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Wild Tiger, the Iraq War’s most iconic energy drink, was just banned in Kurdistan. Why? The Kurdistan Health Ministry is concerned about the adverse side effects of overconsumption of energy drinks, ranging from rapid heart rate to, well, death.
Minister of Health Dr. Rekawt Hama Rashid told Kurdish news site Rudaw that the ban is not just focused on health issues: there is currently no permit that allows for the importation of Wild Tiger into the Kurdistan Region — the autonomous Kurdish proto-state in northern Iraq, bordering Syria, Turkey, and Iran.
According to international food news site IEG Vu, the Kurdistan Regional Government has for years been working to ban energy drink sales.
The ministry has notified the health departments located in the Kurdish cities of Duhok, Erbil, Garmiyan, Koya, Raparin, Sharazur, and Sulaimani of the ban.
The Jordanian-manufactured energy drink was a huge hit in the early 2000s with soldiers and Marines fighting in Iraq, who could snag a can at just about any local market. The eight-ounce canned drinks — inscribed with a cartoon tiger and the words “TOTAL ACTIVATION” — were exponentially stronger than the American energy drink equivalents like Red Bull or Monster, an extra boost for troops exhausted by the new campaign.
“[Wild Tiger] has been called liquid cocaine and Adderall in a can,” according to Task & Purpose staff writer and Army veteran Adam Linehan, who detailed the drink’s legendary potency in 2016. “It’s rumored to contain a potent mix of mysterious black-market ingredients that rot a person’s body from within while imbuing him or her with supernatural powers, including the ability to maintain intense focus on days without sleep.”
Sure, Wild Tiger is delicious, but the health effects are incredibly dangerous, including rapid heart rate, addiction, insomnia, and depression. And though the Kurdistan health ministry acknowledged consuming a single drink is “generally” safe, the risks of excessive consumption, especially when paired with alcohol, could not go ignored by health officials.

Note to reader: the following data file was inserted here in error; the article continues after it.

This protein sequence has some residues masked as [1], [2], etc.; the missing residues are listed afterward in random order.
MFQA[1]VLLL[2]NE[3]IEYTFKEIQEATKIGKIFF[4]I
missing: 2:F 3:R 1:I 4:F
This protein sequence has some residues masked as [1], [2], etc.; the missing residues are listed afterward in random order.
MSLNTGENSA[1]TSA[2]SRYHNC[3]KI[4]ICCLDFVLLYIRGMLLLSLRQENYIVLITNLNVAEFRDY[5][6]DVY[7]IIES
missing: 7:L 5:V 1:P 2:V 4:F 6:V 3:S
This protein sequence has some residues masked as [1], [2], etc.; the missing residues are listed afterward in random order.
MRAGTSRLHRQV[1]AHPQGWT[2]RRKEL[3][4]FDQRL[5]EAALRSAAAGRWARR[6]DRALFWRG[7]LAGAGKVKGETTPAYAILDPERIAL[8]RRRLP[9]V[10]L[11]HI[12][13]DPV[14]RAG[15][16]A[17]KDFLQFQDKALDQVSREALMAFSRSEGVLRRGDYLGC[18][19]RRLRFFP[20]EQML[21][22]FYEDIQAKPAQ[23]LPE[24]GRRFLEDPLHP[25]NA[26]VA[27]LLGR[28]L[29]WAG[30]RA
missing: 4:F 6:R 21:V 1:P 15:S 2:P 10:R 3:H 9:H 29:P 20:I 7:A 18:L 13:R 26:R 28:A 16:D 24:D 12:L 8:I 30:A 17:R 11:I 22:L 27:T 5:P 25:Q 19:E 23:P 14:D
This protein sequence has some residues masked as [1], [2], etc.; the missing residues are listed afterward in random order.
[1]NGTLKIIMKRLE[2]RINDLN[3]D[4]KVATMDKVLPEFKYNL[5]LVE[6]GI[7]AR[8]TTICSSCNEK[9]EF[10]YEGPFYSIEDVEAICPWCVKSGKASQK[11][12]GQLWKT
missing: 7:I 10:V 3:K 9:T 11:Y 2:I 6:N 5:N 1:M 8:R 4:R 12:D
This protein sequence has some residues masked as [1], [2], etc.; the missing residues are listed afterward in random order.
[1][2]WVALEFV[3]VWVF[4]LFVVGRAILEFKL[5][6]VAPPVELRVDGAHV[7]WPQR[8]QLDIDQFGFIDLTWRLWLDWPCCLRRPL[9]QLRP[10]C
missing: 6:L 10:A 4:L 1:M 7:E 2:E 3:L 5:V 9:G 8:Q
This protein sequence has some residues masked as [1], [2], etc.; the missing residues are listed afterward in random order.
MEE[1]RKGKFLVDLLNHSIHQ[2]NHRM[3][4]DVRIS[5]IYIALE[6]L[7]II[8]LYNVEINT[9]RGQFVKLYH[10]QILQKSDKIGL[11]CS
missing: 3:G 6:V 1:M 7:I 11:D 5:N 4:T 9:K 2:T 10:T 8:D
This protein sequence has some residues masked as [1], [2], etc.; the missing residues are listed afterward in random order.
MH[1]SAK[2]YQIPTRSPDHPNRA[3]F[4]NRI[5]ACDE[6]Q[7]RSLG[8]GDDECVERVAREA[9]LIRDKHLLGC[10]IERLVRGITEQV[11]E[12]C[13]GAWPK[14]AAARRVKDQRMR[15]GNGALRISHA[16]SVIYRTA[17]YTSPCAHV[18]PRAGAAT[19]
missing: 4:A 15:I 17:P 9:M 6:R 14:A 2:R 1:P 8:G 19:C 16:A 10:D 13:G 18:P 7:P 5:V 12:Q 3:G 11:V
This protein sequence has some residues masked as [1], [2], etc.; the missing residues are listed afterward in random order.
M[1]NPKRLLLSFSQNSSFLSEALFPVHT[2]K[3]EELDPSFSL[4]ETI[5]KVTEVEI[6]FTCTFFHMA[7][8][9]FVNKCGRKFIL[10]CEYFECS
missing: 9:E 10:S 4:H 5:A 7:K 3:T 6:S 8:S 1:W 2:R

Luckily, if you’re not convinced by all that science and stuff, you can still purchase Wild Tiger on Amazon.com. But then the real question is: Will Amazon deliver by drone to Iraq?
Benjamin Franklin nailed it when he said, "Fatigue is the best pillow." True story, Benny. There's nothing like pushing your body so far past exhaustion that you'd willingly, even longingly, take a nap on a concrete slab.
And no one knows that better than military service members and we have the pictures to prove it.
A special operations Marine is due in court on March 7 after being arrested last year for allegedly assaulting his girlfriend, Task & Purpose has learned.
Staff Sgt. Daniel Christopher Evans was arrested and charged with assault inflicting serious injury on July 29, 2018, according to Jennifer Dandron, a spokeswoman for police in Wilmington, North Carolina. Evans is currently assigned as a Critical Skills Operator with the 2nd Marine Raider Battalion at Camp Lejeune, North Carolina, according to the Marine Corps Personnel Locator.
Following Trump's inauguration, some supporters of ground combat integration assumed he would quickly move to reinstate a ban on women in jobs like the infantry. When this did not happen, advocates breathed a collective sigh of relief, and hundreds of qualified women charted a course in history by entering the newly opened occupational fields.
So earlier this week when the Wall Street Journal published an editorial against women in ground combat by conservative political commentator Heather Mac Donald, the inclination of many ground combat integration supporters was to dismiss it outright. But given Trump's proclivity to make knee jerk policy decisions in response to falling approval ratings and the court's tradition of deference to the military when it comes to policies affecting good order and discipline, it would be unwise to assume the 2016 lifting of the ban on women in ground combat is a done deal.
R. Lee Ermey was laid to rest at Arlington National Cemetery on Friday.
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The U.S. Air Force has two of its most elite aircraft — the B-2 Spirit bomber and the F-22 Raptor — training together in the Pacific, reassuring America's allies and sending a warning to strategic competitors and adversaries about the sheer power the U.S. brings to the table.
These stunning photos show the powerful aircraft tearing across the Pacific, where the U.S. has increasingly found itself facing challenges from a rising China.